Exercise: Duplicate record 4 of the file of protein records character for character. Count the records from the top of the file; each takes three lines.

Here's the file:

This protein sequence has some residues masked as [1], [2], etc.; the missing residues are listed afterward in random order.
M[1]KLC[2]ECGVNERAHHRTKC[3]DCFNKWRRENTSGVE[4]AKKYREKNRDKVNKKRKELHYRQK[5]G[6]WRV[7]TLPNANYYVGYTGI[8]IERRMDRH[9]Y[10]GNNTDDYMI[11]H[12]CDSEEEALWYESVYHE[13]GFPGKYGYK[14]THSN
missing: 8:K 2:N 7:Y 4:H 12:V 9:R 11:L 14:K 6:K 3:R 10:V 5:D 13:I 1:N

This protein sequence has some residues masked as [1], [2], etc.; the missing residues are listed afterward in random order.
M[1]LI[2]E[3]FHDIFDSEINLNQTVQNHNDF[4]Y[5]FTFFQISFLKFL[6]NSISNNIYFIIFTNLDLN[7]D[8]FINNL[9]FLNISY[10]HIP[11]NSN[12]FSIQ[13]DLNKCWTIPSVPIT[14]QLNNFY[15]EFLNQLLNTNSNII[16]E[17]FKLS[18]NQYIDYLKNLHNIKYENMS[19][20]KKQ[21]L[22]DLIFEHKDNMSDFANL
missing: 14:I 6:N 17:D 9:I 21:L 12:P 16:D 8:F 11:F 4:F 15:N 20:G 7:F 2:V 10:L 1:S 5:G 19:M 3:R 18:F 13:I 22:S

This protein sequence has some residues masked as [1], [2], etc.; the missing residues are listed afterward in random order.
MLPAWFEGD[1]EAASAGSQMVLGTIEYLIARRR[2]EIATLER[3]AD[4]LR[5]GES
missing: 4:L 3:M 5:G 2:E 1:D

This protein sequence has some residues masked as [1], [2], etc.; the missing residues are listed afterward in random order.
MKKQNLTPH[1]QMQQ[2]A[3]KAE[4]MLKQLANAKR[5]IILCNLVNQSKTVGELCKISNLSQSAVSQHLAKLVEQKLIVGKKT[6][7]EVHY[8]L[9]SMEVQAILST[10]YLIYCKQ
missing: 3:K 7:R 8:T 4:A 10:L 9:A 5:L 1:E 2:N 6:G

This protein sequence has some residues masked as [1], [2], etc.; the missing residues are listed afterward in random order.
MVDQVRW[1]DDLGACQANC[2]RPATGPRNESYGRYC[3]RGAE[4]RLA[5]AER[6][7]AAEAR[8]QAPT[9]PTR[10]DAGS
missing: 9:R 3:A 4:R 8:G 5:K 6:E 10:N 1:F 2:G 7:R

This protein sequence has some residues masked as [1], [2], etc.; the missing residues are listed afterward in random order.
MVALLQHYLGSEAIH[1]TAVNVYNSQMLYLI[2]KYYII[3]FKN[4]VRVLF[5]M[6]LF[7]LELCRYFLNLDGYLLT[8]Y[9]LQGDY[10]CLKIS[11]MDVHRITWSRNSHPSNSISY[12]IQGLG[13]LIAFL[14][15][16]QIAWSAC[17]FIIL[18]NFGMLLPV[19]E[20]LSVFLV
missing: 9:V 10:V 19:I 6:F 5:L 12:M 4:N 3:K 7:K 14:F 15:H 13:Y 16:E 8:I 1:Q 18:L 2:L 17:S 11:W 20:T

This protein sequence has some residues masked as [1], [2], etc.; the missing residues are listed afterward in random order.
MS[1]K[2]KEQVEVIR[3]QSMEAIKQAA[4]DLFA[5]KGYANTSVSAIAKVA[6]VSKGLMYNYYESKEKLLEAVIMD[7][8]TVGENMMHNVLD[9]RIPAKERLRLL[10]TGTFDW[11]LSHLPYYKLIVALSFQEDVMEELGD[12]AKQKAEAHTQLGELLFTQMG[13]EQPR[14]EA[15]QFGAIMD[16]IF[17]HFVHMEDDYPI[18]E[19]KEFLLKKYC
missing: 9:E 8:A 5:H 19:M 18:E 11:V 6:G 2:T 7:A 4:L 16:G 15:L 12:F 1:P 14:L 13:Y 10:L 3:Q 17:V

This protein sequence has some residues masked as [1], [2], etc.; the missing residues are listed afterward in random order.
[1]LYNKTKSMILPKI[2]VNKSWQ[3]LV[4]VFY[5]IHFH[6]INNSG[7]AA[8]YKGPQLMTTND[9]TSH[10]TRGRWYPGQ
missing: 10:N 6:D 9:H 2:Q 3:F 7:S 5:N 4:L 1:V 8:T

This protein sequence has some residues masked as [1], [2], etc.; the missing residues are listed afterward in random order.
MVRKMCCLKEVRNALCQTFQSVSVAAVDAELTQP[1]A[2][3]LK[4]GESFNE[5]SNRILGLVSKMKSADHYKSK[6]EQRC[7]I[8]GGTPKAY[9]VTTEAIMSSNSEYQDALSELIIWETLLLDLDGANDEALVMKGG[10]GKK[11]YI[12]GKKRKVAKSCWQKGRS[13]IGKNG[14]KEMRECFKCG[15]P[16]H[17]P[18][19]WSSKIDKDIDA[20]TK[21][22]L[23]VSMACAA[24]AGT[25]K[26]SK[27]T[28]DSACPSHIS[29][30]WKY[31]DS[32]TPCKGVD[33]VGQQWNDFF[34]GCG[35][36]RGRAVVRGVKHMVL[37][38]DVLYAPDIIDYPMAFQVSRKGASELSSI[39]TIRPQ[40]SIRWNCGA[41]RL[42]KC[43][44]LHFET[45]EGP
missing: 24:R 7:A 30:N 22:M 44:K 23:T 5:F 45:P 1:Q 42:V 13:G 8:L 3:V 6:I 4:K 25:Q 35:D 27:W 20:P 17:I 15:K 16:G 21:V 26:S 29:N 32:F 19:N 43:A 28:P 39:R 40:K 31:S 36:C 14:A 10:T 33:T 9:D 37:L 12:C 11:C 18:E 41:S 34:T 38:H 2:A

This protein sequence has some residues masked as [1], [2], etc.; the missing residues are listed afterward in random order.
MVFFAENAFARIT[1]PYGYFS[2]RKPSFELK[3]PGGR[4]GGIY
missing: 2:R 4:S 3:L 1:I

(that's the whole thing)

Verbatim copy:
This protein sequence has some residues masked as [1], [2], etc.; the missing residues are listed afterward in random order.
MKKQNLTPH[1]QMQQ[2]A[3]KAE[4]MLKQLANAKR[5]IILCNLVNQSKTVGELCKISNLSQSAVSQHLAKLVEQKLIVGKKT[6][7]EVHY[8]L[9]SMEVQAILST[10]YLIYCKQ
missing: 3:K 7:R 8:T 4:A 10:L 9:A 5:L 1:E 2:N 6:G